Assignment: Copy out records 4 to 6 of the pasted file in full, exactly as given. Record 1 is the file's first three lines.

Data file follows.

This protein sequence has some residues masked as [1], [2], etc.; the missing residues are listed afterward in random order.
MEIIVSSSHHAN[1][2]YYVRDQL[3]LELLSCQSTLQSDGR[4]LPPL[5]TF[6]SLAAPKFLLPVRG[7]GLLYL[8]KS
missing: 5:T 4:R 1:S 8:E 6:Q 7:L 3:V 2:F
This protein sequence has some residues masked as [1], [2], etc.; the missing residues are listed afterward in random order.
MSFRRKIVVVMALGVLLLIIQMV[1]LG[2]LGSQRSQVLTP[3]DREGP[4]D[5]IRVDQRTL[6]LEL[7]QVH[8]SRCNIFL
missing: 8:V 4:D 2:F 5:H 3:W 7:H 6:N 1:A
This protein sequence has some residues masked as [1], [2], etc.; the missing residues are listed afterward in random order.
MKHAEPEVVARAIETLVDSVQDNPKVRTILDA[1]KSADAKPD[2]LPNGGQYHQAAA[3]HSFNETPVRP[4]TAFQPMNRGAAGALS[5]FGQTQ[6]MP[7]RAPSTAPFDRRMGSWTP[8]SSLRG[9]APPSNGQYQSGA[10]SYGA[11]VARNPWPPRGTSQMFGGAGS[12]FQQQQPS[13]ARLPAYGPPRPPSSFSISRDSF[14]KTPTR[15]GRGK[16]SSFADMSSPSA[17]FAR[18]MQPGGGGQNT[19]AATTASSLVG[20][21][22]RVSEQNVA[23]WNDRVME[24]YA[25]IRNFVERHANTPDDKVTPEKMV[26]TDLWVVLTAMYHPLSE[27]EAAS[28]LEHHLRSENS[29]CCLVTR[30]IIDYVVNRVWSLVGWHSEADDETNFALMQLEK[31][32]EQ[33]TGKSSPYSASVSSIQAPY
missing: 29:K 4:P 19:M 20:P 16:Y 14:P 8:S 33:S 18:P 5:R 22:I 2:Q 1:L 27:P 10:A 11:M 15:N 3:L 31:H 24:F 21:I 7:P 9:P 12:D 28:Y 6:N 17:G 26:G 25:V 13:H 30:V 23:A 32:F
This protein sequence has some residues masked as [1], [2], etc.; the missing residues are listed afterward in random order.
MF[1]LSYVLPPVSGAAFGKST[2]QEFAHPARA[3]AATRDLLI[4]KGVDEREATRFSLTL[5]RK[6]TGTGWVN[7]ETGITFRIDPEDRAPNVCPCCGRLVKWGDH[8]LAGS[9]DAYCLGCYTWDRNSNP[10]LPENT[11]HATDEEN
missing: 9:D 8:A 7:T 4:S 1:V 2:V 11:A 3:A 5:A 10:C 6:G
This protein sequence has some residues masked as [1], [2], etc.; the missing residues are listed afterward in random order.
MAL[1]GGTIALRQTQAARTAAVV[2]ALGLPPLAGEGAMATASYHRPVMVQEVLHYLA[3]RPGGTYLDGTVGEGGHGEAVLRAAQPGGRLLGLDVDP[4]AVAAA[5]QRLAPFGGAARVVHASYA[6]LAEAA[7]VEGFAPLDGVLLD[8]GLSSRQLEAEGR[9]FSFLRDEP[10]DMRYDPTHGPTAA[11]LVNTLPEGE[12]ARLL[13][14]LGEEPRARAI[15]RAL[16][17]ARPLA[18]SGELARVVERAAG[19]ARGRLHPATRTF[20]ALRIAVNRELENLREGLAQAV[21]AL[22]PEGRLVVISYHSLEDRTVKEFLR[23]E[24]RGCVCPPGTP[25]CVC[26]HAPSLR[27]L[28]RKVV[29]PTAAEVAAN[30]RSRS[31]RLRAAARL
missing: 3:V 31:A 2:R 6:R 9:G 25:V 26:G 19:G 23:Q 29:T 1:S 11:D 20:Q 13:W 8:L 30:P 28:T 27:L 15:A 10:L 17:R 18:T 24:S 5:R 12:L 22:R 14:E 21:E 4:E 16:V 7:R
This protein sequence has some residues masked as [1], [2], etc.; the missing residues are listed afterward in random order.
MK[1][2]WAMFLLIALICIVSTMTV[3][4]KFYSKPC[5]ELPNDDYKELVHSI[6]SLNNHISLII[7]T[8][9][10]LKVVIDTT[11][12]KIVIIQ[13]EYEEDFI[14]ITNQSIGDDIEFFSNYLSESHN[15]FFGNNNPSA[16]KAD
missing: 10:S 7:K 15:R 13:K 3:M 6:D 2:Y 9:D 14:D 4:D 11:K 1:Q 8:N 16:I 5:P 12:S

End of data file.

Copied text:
This protein sequence has some residues masked as [1], [2], etc.; the missing residues are listed afterward in random order.
MF[1]LSYVLPPVSGAAFGKST[2]QEFAHPARA[3]AATRDLLI[4]KGVDEREATRFSLTL[5]RK[6]TGTGWVN[7]ETGITFRIDPEDRAPNVCPCCGRLVKWGDH[8]LAGS[9]DAYCLGCYTWDRNSNP[10]LPENT[11]HATDEEN
missing: 9:D 8:A 7:T 4:S 1:V 2:V 11:A 3:A 5:A 10:C 6:G
This protein sequence has some residues masked as [1], [2], etc.; the missing residues are listed afterward in random order.
MAL[1]GGTIALRQTQAARTAAVV[2]ALGLPPLAGEGAMATASYHRPVMVQEVLHYLA[3]RPGGTYLDGTVGEGGHGEAVLRAAQPGGRLLGLDVDP[4]AVAAA[5]QRLAPFGGAARVVHASYA[6]LAEAA[7]VEGFAPLDGVLLD[8]GLSSRQLEAEGR[9]FSFLRDEP[10]DMRYDPTHGPTAA[11]LVNTLPEGE[12]ARLL[13][14]LGEEPRARAI[15]RAL[16][17]ARPLA[18]SGELARVVERAAG[19]ARGRLHPATRTF[20]ALRIAVNRELENLREGLAQAV[21]AL[22]PEGRLVVISYHSLEDRTVKEFLR[23]E[24]RGCVCPPGTP[25]CVC[26]HAPSLR[27]L[28]RKVV[29]PTAAEVAAN[30]RSRS[31]RLRAAARL
missing: 3:V 31:A 2:R 6:R 9:G 25:V 26:G 19:G 23:Q 29:T 1:S 11:D 20:Q 13:W 8:L 30:P 28:T 27:L 15:A 10:L 17:R 18:T 24:S 5:R 12:L 22:R 14:E 21:E 4:E 16:V 7:R
This protein sequence has some residues masked as [1], [2], etc.; the missing residues are listed afterward in random order.
MK[1][2]WAMFLLIALICIVSTMTV[3][4]KFYSKPC[5]ELPNDDYKELVHSI[6]SLNNHISLII[7]T[8][9][10]LKVVIDTT[11][12]KIVIIQ[13]EYEEDFI[14]ITNQSIGDDIEFFSNYLSESHN[15]FFGNNNPSA[16]KAD
missing: 10:S 7:K 15:R 13:K 3:M 6:D 2:Y 9:D 14:D 4:D 11:K 1:Q 8:N 16:I 5:P 12:S